one hand, helping teachers to make decisions which improves their teaching practice, as it re-
lates to the student learning, and to make adjustments to their educational assistance as a func-
tion of the progress, difficulties or relapses which students experience (formative assessment);
on the other hand, helping students make decisions based on improving their learning activity
(developmental assessment).
Continuous assessment and support for learning: an experience in educational innovation with ICT support
in higher education
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Organization and sequencing of assessment activities around thematic blocks
In order to encourage students to approach knowledge from a more functional, global
sense, it seemed right to separate the work from this academic course into broad content units.
Thematic blocks are content groupings or nuclei which are meaningful in themselves, and
learning them can contribute decisively to developing the competencies of Educational Psy-
chology. Within the framework of each thematic block, there are teaching and learning activi-
ties aimed at understanding the knowledge and applying it in simulated real contexts. These
activities, as indicated above, are at the same time assessment activities which allow teachers
to collect information on the extent to which students reach an understanding of the content
and on their ability to use what they have learned.
Four thematic blocks were established, these are addressed through the presentation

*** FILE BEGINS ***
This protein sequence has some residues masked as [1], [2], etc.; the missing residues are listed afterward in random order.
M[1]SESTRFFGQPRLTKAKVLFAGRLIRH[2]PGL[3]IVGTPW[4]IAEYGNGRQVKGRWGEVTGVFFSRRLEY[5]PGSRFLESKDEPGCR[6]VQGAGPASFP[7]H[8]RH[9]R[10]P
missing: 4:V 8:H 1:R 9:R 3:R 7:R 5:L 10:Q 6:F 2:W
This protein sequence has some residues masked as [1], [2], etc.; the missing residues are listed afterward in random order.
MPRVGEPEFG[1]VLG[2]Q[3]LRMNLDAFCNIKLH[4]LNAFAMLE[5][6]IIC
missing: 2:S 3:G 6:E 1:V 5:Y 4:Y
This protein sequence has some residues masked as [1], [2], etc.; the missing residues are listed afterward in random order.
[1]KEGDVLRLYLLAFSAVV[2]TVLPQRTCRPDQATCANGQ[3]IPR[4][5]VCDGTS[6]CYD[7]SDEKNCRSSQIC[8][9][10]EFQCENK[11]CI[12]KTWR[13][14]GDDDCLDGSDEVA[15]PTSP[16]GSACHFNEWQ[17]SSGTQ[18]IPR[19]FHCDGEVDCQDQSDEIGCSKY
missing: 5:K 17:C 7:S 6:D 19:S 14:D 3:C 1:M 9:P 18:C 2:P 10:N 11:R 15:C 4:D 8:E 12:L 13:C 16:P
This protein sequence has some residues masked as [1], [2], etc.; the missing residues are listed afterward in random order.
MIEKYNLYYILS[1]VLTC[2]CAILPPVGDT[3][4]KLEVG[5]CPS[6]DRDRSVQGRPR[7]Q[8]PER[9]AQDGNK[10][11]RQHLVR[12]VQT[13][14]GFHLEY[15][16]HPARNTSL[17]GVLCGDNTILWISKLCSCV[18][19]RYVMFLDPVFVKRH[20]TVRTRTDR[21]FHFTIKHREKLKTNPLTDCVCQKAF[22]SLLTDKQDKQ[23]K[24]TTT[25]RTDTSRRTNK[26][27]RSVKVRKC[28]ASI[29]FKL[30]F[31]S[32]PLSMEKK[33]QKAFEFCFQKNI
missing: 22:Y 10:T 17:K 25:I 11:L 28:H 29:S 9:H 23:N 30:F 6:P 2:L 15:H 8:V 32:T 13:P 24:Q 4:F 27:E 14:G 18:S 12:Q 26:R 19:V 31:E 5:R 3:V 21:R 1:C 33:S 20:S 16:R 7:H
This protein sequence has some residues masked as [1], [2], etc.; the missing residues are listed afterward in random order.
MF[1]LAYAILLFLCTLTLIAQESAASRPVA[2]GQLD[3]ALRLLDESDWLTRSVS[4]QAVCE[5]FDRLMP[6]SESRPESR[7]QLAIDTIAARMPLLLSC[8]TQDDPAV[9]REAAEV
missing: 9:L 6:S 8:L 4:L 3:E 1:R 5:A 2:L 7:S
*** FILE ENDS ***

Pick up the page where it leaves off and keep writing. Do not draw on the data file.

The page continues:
and resolution of a case or problem typical to the demands and tasks of school psychology:
fulfilling the functions and tasks of a school guidance counselor at a Secondary Education
school (thematic block 1); preparing a talk addressed to parents on the relationship between
intelligence, learning strategies and school performance, within the framework of a “Parenting
School” (thematic block 2); preparation of an interview with a child’s teacher, where the child
is showing lack of interest and motivation for learning (thematic block 3); and finally, helping
teachers in the process of attention to diversity in the classroom (thematic block 4).
Assessment activities follow a single sequence, with minor variations, for the four the-
matic blocks. As is seen in Table 1, the sequence includes different evaluation activities aimed
at gathering information not only about student’s comprehension of the content, but also and
especially about their “performance” ability. In sum, the sequence is organized such that stu-
dents can demonstrate an increasingly expert approach and resolution of the cases or problems
presented as they progress in their comprehension and assimilation of the content covered in
the thematic block. Additionally, this organization allows the teacher to offer, within the
framework of this sequence, a set of diverse aids – direct and indirect, in person or through
ICT – which are aimed at improving the students’ learning process.
César Coll et al.
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Table 1. Sequence of evaluation activities and diversity of educational helps
Integrated, continuous evaluation system in higher education (ICESHE)
Type and sequence of evaluation ac-
tivities (in each thematic block) Type and sequence of educational helps
(in each thematic block)
Initial evaluation activities
Initial responses
-individual and/or group-
to case analyses
Process evaluation activities
Glossaries
Conceptual maps
Final evaluation activities
Final responses and their comparison
with initial responses
Individual and group completion of
self-evaluation questionnaires for
each thematic block
Helps aimed at raising students’ awareness of the initial definition of
the situation. Creation of a common definition shared between teach-
ers and students.